Vitale Barberis Canonico Flannel Super 120s 

Guarantee of Quality

So we now know that the term “Super” means that the fibre is pure wool, the number following (for exampleInternational Wool Textile Organisation “Super 180’s”) specifies the fineness of the wool, as defined and codified by the International Wool Textile Organisation and the US Wool Products Labelling Act. Labelling for fineness of fibre is voluntary, but if supplied, must be honest and accurate. The enforcement of this rests with the Superfine Wool Council, which is made up of the best fabric mills in the world.

The marketing of Super ‘s’ Wool has led to the perception of quality. Lots of people come to Bangkok looking for a quality suit, but what does ‘quality’ mean? At Tailor On Ten it means the trifecta of fabric, construction and service. A quality suit starts with a quality fabric, which means English or Italian, end of story. There are many other mills in the world that make good fabric but the defining term here is quality. There are some morally bankrupt tailors in Bangkok that will gladly sell you fake fabric and the Superfine Wool Council cannot monitor everyone, so how do you protect yourself from these white cotton collar crooks?

1)    Just because it sounds English or Italian doesn’t mean it is. Every fabric will have the name of the mill stitched along the bottom, if it doesn’t, walk away. Just do a quick google search for the mill name and you will probably see that it is a Chinese mill with an Italian sounding name. Have a read of our "Get what you pay for" page to delve a little deeper into this!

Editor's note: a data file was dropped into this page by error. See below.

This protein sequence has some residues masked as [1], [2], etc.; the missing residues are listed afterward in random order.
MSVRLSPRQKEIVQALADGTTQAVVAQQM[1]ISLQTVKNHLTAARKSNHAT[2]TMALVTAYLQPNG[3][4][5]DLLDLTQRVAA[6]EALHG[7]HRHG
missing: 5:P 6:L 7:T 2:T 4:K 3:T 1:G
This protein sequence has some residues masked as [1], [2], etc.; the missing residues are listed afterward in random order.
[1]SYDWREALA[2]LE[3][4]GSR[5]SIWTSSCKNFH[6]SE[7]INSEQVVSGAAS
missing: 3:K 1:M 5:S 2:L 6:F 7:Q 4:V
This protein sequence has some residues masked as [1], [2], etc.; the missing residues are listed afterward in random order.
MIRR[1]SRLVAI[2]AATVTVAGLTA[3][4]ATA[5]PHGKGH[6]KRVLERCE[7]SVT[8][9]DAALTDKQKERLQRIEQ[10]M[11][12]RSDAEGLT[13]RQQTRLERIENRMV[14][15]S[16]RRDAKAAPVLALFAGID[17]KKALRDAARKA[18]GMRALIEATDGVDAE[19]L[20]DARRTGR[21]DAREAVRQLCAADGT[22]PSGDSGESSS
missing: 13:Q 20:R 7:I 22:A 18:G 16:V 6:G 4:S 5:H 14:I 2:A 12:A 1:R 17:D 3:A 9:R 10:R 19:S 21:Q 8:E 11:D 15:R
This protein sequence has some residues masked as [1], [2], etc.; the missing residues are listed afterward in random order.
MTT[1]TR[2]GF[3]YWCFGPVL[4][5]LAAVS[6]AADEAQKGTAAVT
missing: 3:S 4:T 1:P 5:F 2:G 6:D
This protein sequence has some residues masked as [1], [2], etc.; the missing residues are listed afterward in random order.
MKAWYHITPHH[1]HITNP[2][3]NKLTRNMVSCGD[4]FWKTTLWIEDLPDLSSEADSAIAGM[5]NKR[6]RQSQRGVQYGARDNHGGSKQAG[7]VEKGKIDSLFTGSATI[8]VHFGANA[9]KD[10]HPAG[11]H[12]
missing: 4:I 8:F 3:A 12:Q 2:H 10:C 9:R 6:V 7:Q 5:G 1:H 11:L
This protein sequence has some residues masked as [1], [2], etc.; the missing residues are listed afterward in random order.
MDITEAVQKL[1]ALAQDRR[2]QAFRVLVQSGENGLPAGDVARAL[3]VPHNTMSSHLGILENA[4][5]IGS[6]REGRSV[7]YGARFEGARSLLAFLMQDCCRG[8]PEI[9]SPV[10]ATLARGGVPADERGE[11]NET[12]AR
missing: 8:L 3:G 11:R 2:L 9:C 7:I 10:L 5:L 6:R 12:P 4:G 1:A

2)    Shop around and go to as many tailors as you can. Many Bangkok tailors claim they are selling a Wool/Cashmere blend when in reality they are stitching you up with Polyester. If you look around enough you will find the legitimate shops, chances are their sales pitch won’t be as forced and they definitely won’t have hawkers out the front. Oh and if you get a recommendation from a hotel concierge you are guaranteed to get plastic.

3)    You could ask to do a burn test but chances are most tailors, especially those you are trying to avoid, will be less than ecstatic with you request to set their shop on fire. That said, most of the real tailors will actually allow you to perform this test, so long as they think you are a legitimate customer.

4)   Skip steps one and two and come to Tailor On Ten! We are proud of our affiliations with some of the best fabric mills in the world; Holland & Sherry, Ermenegildo Zegna, Vitale Barberis Canonico and many others. We sell some cheaper fabrics that are milled in China but we will tell you that is what you are getting. All of our luxury suiting fabrics have comparable prices to the other tailors in Bangkok selling slightly suspicious textiles. The difference is ours are the big boys, most of whom are actually part of the Superfine Wool Council. Ours are the real deal. We recommend you click here to read a little more into this.

So there you have it, the evolution of Super Wool and the complications of buying it in bustling Bangkok town. It should be noted that you should follow these practices all over the world as fake fabric has become somewhat of an epidemic. Good luck and happy hunting. Get in touch with us for more!

Tailor On!